Longing For An Unsubstantial Infinity – Spot On: Maximilian Hecker

Your new album is accompanied by fourteen little self-directed films based on these special places. In which way did it change your feelings towards the whole travelling aspect of your tours?

Indeed, suddenly everything seemed to fall into place. With the camera as my partner, it’s not me as an outsider anymore, because the filming makes the before experienced painful feeling of being separated from a city’s community obsolete. My camera protects me from the nastiness of travelling, and I’m able to enjoy my journeys, even make spontaneous trips to cities and places just to indulge in my new hobby.

But do you, besides that new gained hobby, still feel that you are on the search for something special?

Of course I am. Hopefully that’s quite a normal activity, but I guess that most of the time, I’m too much of a restless and unsatisfied human being to understand that instead of searching for salvation in the outside world (a partner, attention and appreciation from others, goods etc.), I can only find it inside of me. Creating music so far has been the only real and mature thing I have done in my life. It allows me to perceive my soul, my true self. I write songs, because, to emotionally survive, I need to unblock the channel to my soul with the help of music to finally be able feel and to finally be able to express my deepest longing.

Could that search also be one for the feeling of »home?« I wonder, with all that travelling, if that term ‘even applies to you anymore?

Of course it does. I think it has become some kind of »urban myth«, so to speak, that I’m constantly on tour and travelling, especially to Asia. 80 percent of the time, I’m at home in Berlin and enjoy that very much. I even prefer to stay at my apartment most of the time and don’t go out too often. In other words: My home is Berlin where I know my way around pretty well and where my friends live, and it’s vital for me to have this sanctuary.

Tell us a bit about the places of the album. Which one of them means the most to you and why?

The songs »Untouchable (Kastrup part II)«, »Hennigsdorf« and »Kastrup« – that could be seen as metaphors for a voluntary isolation – portray the conclusion of the album and the end of my search. In the context of my regular, escapist trips to the bleak and deserted villages Hennigsdorf and Kastrup (the small village where Copenhagen airport is located), I am surprisingly able to find salvation and deliverance. Deliverance from the ghosts of my past, deliverance from my mirror image that I see reflected in the eyes of my fellow beings, deliverance from all social restraints. Because nobody is able to reach, look at, judge and touch me at these sites, and I feel sheltered and embraced by Kastrup’s and Hennigsdorf’s solitude, am finally able to accept myself and discover the ability to feel a – previously hidden – love for myself. My favourite place of these two, however, is Kastrup.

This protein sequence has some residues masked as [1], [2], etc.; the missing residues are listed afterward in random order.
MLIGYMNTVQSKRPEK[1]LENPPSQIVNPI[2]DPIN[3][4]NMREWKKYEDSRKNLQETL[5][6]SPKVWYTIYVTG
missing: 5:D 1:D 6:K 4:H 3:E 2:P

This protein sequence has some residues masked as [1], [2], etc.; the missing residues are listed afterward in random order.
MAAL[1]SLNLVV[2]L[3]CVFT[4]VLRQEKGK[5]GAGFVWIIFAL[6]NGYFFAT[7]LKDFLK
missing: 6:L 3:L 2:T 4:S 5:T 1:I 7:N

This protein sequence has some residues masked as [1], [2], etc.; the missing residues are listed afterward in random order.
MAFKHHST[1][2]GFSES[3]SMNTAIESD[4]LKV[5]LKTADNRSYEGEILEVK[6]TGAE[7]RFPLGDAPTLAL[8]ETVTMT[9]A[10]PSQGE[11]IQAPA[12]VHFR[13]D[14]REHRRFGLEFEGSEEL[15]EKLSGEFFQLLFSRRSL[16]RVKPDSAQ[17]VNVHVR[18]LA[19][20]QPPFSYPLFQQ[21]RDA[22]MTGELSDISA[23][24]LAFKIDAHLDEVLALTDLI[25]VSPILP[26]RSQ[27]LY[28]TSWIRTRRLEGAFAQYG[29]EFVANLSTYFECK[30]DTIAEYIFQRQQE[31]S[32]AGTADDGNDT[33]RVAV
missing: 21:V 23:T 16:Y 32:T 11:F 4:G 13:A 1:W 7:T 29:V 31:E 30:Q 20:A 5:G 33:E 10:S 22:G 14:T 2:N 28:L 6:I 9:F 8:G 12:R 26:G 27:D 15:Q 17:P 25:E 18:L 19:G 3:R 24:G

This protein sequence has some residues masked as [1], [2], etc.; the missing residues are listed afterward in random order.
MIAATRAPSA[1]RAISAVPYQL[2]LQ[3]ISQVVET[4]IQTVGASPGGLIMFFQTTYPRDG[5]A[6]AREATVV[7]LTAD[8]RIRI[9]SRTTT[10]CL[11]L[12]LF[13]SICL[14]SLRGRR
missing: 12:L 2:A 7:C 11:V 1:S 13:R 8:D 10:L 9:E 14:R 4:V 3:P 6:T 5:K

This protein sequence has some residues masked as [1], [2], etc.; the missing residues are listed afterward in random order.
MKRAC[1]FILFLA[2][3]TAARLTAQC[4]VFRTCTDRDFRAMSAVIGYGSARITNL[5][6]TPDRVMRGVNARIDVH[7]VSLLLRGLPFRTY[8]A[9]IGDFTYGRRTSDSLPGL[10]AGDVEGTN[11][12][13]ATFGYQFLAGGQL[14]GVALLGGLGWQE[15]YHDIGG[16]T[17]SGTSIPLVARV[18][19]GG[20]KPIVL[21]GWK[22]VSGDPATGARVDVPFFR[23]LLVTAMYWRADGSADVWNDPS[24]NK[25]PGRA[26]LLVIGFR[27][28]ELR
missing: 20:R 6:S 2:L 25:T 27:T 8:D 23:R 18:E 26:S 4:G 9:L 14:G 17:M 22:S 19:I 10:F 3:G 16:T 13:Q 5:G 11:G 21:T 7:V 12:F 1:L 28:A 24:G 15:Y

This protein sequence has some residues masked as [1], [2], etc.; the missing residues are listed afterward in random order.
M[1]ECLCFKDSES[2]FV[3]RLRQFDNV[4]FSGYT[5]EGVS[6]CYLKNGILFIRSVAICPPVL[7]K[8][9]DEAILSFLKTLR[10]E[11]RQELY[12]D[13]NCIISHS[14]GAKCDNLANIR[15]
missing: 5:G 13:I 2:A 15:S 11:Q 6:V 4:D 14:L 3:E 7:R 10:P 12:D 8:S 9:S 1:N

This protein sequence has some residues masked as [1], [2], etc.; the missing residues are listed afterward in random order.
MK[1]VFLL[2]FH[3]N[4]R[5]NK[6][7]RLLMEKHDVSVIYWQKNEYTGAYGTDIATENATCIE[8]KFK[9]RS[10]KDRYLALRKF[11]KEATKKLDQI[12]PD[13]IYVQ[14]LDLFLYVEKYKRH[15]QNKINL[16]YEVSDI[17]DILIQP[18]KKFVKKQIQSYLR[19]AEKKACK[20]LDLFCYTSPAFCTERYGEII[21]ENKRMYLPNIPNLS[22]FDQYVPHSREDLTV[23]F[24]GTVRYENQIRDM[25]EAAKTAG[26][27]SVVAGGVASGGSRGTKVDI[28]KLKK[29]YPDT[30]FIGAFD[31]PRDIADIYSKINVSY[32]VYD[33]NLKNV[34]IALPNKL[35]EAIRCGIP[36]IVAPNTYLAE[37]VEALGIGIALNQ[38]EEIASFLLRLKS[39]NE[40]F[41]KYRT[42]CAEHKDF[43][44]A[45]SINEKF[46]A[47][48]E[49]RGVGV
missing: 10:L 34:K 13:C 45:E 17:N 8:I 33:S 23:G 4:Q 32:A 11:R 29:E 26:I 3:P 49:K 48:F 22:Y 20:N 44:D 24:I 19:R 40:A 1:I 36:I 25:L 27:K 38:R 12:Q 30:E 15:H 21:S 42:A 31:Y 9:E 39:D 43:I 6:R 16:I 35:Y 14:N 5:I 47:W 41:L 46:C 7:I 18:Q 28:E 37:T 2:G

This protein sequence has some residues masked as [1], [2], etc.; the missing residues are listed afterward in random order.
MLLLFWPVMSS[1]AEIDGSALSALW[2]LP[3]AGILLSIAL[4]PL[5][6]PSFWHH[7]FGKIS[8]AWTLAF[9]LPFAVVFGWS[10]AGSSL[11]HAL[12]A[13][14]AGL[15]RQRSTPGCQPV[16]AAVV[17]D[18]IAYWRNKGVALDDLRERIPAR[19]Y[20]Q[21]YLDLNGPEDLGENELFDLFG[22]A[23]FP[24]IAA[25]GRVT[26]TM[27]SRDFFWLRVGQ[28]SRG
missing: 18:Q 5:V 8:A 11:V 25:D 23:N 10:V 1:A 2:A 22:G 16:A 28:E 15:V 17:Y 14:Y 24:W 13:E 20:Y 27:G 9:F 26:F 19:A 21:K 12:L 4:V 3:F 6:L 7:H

And you even compared Henningsdorf to Venice in the past. What’s so special about this place?

It’s where I have spent the last three New Year’s Eves – all by myself at a cheap and functional hotel in Hennigsdorf’s industrial area – and where I experienced an »Indian summer«, a newfound love for myself.

Asia is, of course, also represented on the record. You sing about the Beijing-based hotel »The Opposite House« and Seoul‘s district Gangnam. You are famous for your big following in those countries. Any explanation for this?

This might be just a thesis… I think that my music and East Asian pop music has quite a similar approach: It’s all about the longing to free oneself from restraints and about intense emotions. Emotions that, living in an East Asian patriarchal and stern environment, can almost only run free in dream worlds and art. The more the narcissistic and individual needs are suppressed in everyday life, the more a necessity for a valve, a parallel universe becomes. This valve for emotions – particularly in East Asia – is art. Most of the East Asian movies, the pop music and even the TV commercials are hyper-romantic and hyper-melodramatic and deal almost solely with man’s great longings, especially the longing for romantic love.